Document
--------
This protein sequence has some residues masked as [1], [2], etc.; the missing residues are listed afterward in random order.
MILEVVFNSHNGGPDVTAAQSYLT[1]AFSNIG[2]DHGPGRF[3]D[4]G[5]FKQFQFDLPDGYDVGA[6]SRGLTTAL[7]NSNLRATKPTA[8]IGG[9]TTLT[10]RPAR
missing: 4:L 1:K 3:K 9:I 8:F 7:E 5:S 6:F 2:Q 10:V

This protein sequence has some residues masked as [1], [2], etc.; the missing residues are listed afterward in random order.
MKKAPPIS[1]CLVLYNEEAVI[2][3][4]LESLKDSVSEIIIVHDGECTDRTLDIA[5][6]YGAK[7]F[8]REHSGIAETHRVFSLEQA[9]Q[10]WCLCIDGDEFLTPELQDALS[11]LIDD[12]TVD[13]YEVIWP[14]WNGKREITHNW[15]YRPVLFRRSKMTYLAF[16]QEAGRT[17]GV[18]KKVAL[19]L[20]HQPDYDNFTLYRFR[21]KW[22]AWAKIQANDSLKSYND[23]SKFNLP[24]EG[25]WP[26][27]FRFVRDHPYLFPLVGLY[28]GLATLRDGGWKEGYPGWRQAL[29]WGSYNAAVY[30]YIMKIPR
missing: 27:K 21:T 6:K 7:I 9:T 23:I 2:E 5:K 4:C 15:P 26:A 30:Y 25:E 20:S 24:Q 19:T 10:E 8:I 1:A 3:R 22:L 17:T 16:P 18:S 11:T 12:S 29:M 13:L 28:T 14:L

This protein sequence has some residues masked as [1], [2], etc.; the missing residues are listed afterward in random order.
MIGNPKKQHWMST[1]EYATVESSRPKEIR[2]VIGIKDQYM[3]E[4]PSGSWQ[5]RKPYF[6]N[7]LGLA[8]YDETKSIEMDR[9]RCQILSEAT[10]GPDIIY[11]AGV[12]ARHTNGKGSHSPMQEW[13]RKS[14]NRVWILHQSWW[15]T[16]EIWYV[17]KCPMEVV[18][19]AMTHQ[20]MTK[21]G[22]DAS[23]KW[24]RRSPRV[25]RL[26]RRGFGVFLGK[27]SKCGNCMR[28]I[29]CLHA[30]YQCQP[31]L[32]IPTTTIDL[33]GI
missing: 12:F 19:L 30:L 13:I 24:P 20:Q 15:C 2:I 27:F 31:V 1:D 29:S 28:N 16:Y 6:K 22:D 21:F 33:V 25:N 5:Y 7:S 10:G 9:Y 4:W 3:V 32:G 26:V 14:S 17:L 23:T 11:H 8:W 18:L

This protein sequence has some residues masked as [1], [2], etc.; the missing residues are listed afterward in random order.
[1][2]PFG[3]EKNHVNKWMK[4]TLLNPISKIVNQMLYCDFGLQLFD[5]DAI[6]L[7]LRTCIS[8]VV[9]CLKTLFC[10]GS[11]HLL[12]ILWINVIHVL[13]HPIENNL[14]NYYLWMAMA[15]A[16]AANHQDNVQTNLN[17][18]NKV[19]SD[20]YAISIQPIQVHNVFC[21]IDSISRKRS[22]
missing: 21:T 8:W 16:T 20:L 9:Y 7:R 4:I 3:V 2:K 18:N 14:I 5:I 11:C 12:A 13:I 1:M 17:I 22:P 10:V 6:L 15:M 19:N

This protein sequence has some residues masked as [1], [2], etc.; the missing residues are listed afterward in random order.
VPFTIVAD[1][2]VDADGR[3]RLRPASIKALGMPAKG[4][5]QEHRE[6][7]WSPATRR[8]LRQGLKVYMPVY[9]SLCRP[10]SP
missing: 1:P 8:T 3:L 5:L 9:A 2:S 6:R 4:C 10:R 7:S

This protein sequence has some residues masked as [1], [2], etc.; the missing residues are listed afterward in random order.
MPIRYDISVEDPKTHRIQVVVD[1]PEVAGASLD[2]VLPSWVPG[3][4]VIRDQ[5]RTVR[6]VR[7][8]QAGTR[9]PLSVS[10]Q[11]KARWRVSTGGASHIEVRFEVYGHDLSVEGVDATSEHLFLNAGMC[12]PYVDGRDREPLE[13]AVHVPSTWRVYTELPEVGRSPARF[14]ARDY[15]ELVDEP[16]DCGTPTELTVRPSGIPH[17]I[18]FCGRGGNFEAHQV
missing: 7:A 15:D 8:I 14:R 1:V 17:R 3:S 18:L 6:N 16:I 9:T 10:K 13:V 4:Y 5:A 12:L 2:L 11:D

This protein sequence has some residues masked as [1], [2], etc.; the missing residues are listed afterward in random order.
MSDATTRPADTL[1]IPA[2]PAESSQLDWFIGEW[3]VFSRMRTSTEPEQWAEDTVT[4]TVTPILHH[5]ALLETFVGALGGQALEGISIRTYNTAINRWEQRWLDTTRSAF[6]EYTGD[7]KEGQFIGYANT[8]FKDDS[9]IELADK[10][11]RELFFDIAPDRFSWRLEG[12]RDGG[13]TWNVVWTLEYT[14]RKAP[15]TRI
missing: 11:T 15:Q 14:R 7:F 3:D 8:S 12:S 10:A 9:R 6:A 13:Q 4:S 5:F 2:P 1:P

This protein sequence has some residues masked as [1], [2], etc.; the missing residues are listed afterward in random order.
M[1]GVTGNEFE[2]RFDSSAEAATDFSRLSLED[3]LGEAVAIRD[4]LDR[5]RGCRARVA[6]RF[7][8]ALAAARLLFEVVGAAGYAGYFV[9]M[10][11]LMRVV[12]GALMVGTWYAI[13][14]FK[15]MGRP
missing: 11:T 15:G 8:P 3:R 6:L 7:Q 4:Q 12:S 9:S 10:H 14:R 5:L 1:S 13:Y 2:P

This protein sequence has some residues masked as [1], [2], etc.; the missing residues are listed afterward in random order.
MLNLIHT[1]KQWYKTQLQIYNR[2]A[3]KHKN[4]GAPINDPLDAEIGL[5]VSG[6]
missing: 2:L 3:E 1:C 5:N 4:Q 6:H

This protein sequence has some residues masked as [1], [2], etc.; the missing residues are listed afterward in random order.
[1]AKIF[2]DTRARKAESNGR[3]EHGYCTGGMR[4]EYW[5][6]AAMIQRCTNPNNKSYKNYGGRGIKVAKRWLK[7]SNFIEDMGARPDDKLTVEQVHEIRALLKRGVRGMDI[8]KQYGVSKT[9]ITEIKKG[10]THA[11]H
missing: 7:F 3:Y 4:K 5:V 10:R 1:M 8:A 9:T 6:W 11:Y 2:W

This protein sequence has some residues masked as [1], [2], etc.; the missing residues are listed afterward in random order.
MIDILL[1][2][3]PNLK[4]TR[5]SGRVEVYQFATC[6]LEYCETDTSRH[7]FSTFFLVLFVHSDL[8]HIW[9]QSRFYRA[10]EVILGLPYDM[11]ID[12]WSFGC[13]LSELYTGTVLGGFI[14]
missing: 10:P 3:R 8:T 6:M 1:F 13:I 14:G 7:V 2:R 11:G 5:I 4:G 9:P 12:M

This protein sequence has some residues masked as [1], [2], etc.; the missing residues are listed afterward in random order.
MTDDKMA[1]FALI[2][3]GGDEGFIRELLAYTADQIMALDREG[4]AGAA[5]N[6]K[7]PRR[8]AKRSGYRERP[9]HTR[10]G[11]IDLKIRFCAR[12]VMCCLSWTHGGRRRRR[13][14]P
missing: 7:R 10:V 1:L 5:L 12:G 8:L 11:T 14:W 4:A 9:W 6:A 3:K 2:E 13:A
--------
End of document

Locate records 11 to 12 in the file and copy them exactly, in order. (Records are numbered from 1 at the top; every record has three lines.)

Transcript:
This protein sequence has some residues masked as [1], [2], etc.; the missing residues are listed afterward in random order.
MIDILL[1][2][3]PNLK[4]TR[5]SGRVEVYQFATC[6]LEYCETDTSRH[7]FSTFFLVLFVHSDL[8]HIW[9]QSRFYRA[10]EVILGLPYDM[11]ID[12]WSFGC[13]LSELYTGTVLGGFI[14]
missing: 10:P 3:R 8:T 6:M 1:F 13:I 14:G 7:V 2:R 11:G 5:I 4:G 9:P 12:M

This protein sequence has some residues masked as [1], [2], etc.; the missing residues are listed afterward in random order.
MTDDKMA[1]FALI[2][3]GGDEGFIRELLAYTADQIMALDREG[4]AGAA[5]N[6]K[7]PRR[8]AKRSGYRERP[9]HTR[10]G[11]IDLKIRFCAR[12]VMCCLSWTHGGRRRRR[13][14]P
missing: 7:R 10:V 1:L 5:L 12:G 8:L 11:T 14:W 4:A 9:W 6:A 3:K 2:E 13:A